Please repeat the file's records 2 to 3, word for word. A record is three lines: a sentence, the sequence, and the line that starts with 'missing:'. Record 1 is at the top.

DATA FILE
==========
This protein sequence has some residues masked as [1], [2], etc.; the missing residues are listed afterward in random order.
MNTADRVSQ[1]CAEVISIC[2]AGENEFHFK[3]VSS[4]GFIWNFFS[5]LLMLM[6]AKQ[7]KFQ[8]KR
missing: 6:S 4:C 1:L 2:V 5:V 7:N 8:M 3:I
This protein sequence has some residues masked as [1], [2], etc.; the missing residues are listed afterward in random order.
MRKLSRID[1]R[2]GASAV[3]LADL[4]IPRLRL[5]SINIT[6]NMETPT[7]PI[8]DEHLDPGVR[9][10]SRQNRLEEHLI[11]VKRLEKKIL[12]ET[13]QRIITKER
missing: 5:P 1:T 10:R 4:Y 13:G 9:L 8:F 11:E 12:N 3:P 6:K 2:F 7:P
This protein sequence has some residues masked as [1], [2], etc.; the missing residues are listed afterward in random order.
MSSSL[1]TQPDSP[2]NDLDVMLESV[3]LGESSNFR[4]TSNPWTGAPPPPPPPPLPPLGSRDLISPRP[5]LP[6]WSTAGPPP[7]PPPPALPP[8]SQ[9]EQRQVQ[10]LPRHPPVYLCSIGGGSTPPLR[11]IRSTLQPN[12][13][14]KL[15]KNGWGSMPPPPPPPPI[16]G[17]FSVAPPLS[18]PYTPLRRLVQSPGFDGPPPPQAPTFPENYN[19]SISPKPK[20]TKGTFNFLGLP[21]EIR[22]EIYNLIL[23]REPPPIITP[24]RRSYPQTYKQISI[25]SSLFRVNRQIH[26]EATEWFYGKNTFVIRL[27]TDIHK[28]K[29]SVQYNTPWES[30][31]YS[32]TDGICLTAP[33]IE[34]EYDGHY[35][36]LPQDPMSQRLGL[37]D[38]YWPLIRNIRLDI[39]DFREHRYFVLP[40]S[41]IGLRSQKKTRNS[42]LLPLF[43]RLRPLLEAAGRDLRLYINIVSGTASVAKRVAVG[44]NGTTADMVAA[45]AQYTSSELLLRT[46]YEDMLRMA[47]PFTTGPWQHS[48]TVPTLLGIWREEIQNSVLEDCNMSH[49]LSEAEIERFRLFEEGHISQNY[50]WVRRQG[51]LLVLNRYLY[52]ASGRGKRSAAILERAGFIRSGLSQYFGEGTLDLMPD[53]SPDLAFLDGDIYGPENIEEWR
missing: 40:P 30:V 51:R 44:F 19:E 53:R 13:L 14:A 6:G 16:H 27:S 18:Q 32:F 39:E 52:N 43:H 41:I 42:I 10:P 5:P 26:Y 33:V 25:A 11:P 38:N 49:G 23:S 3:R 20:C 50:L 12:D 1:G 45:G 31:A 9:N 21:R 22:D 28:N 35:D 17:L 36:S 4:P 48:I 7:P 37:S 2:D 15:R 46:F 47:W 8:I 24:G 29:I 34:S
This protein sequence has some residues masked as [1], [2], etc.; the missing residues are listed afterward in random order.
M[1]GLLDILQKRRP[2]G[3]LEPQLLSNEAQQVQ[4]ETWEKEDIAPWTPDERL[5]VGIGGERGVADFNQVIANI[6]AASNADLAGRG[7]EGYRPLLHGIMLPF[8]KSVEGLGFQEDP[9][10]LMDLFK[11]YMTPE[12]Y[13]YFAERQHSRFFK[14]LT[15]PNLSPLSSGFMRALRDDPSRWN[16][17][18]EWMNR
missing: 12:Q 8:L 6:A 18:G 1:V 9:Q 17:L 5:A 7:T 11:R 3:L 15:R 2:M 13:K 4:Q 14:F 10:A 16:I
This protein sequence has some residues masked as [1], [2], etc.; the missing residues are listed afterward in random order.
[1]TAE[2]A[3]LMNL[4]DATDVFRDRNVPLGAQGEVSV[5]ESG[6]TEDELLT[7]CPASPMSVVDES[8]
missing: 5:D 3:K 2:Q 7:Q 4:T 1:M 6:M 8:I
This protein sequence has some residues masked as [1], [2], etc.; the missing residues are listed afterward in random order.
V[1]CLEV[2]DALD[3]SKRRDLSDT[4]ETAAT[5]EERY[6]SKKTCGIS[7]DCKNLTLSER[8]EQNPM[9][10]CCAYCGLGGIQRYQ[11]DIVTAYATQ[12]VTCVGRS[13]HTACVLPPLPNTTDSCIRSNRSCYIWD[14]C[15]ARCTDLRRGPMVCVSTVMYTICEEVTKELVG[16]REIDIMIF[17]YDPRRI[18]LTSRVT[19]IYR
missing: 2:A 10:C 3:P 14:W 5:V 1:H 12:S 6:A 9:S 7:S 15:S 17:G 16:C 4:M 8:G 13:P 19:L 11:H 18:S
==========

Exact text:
This protein sequence has some residues masked as [1], [2], etc.; the missing residues are listed afterward in random order.
MRKLSRID[1]R[2]GASAV[3]LADL[4]IPRLRL[5]SINIT[6]NMETPT[7]PI[8]DEHLDPGVR[9][10]SRQNRLEEHLI[11]VKRLEKKIL[12]ET[13]QRIITKER
missing: 5:P 1:T 10:R 4:Y 13:G 9:L 8:F 11:E 12:N 3:P 6:K 2:F 7:P
This protein sequence has some residues masked as [1], [2], etc.; the missing residues are listed afterward in random order.
MSSSL[1]TQPDSP[2]NDLDVMLESV[3]LGESSNFR[4]TSNPWTGAPPPPPPPPLPPLGSRDLISPRP[5]LP[6]WSTAGPPP[7]PPPPALPP[8]SQ[9]EQRQVQ[10]LPRHPPVYLCSIGGGSTPPLR[11]IRSTLQPN[12][13][14]KL[15]KNGWGSMPPPPPPPPI[16]G[17]FSVAPPLS[18]PYTPLRRLVQSPGFDGPPPPQAPTFPENYN[19]SISPKPK[20]TKGTFNFLGLP[21]EIR[22]EIYNLIL[23]REPPPIITP[24]RRSYPQTYKQISI[25]SSLFRVNRQIH[26]EATEWFYGKNTFVIRL[27]TDIHK[28]K[29]SVQYNTPWES[30][31]YS[32]TDGICLTAP[33]IE[34]EYDGHY[35][36]LPQDPMSQRLGL[37]D[38]YWPLIRNIRLDI[39]DFREHRYFVLP[40]S[41]IGLRSQKKTRNS[42]LLPLF[43]RLRPLLEAAGRDLRLYINIVSGTASVAKRVAVG[44]NGTTADMVAA[45]AQYTSSELLLRT[46]YEDMLRMA[47]PFTTGPWQHS[48]TVPTLLGIWREEIQNSVLEDCNMSH[49]LSEAEIERFRLFEEGHISQNY[50]WVRRQG[51]LLVLNRYLY[52]ASGRGKRSAAILERAGFIRSGLSQYFGEGTLDLMPD[53]SPDLAFLDGDIYGPENIEEWR
missing: 40:P 30:V 51:R 44:F 19:E 53:R 13:L 14:A 6:G 16:H 27:S 18:Q 32:F 39:E 52:N 43:H 41:I 42:I 10:P 5:P 26:Y 33:V 25:A 11:P 38:N 49:G 23:S 3:R 20:C 50:L 12:D 1:G 45:G 31:A 9:N 21:R 22:D 28:N 35:D 17:L 36:S 4:P 48:I 7:P 37:S 2:D 15:R 46:F 47:W 8:I 24:G 29:I 34:S